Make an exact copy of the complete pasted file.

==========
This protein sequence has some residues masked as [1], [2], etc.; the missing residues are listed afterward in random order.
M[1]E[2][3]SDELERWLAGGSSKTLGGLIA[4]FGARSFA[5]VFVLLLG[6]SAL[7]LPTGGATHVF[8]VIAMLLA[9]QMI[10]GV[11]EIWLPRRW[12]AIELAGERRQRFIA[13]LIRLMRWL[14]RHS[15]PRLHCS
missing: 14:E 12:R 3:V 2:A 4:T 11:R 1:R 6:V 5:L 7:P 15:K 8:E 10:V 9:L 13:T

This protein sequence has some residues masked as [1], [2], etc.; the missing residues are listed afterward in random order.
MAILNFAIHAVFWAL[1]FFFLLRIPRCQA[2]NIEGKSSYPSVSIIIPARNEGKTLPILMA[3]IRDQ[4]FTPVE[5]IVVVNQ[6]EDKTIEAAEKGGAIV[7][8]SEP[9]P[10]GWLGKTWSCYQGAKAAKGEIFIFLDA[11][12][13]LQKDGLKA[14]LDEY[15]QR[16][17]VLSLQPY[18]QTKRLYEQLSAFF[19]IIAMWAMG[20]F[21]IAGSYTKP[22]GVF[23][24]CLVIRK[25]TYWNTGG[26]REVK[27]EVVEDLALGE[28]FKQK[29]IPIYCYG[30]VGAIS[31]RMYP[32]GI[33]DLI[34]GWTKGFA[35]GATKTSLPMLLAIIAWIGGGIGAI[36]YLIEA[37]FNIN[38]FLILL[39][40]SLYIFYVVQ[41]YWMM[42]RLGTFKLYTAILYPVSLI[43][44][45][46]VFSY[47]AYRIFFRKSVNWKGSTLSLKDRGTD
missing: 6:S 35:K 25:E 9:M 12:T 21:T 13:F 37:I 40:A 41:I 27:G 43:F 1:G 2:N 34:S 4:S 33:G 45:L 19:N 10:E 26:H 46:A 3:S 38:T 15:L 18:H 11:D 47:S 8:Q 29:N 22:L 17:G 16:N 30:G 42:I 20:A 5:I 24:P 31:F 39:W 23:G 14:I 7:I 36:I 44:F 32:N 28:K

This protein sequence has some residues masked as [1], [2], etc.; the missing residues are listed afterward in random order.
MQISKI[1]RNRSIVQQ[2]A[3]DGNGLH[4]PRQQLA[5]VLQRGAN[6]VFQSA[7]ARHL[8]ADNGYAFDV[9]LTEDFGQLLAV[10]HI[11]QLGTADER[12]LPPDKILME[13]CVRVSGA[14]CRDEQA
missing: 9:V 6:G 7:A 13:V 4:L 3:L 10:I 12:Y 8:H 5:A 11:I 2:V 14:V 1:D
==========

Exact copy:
This protein sequence has some residues masked as [1], [2], etc.; the missing residues are listed afterward in random order.
M[1]E[2][3]SDELERWLAGGSSKTLGGLIA[4]FGARSFA[5]VFVLLLG[6]SAL[7]LPTGGATHVF[8]VIAMLLA[9]QMI[10]GV[11]EIWLPRRW[12]AIELAGERRQRFIA[13]LIRLMRWL[14]RHS[15]PRLHCS
missing: 14:E 12:R 3:V 2:A 4:T 11:R 1:R 6:V 5:L 7:P 15:K 8:E 10:V 9:L 13:T

This protein sequence has some residues masked as [1], [2], etc.; the missing residues are listed afterward in random order.
MAILNFAIHAVFWAL[1]FFFLLRIPRCQA[2]NIEGKSSYPSVSIIIPARNEGKTLPILMA[3]IRDQ[4]FTPVE[5]IVVVNQ[6]EDKTIEAAEKGGAIV[7][8]SEP[9]P[10]GWLGKTWSCYQGAKAAKGEIFIFLDA[11][12][13]LQKDGLKA[14]LDEY[15]QR[16][17]VLSLQPY[18]QTKRLYEQLSAFF[19]IIAMWAMG[20]F[21]IAGSYTKP[22]GVF[23][24]CLVIRK[25]TYWNTGG[26]REVK[27]EVVEDLALGE[28]FKQK[29]IPIYCYG[30]VGAIS[31]RMYP[32]GI[33]DLI[34]GWTKGFA[35]GATKTSLPMLLAIIAWIGGGIGAI[36]YLIEA[37]FNIN[38]FLILL[39][40]SLYIFYVVQ[41]YWMM[42]RLGTFKLYTAILYPVSLI[43][44][45][46]VFSY[47]AYRIFFRKSVNWKGSTLSLKDRGTD
missing: 6:S 35:K 25:E 9:M 12:T 21:T 13:F 37:I 40:A 41:I 27:G 43:F 1:G 2:N 34:S 4:S 33:G 45:L 19:N 10:E 26:H 46:A 3:S 38:T 15:L 18:H 11:D 47:S 8:Q 29:N 22:L 17:G 16:N 30:G 42:I 20:A 5:I 24:P 31:F 39:W 23:G 14:I 7:I 36:I 44:F 32:N 28:K

This protein sequence has some residues masked as [1], [2], etc.; the missing residues are listed afterward in random order.
MQISKI[1]RNRSIVQQ[2]A[3]DGNGLH[4]PRQQLA[5]VLQRGAN[6]VFQSA[7]ARHL[8]ADNGYAFDV[9]LTEDFGQLLAV[10]HI[11]QLGTADER[12]LPPDKILME[13]CVRVSGA[14]CRDEQA
missing: 9:V 6:G 7:A 13:V 4:L 3:L 10:I 12:Y 8:H 5:A 11:I 2:V 14:V 1:D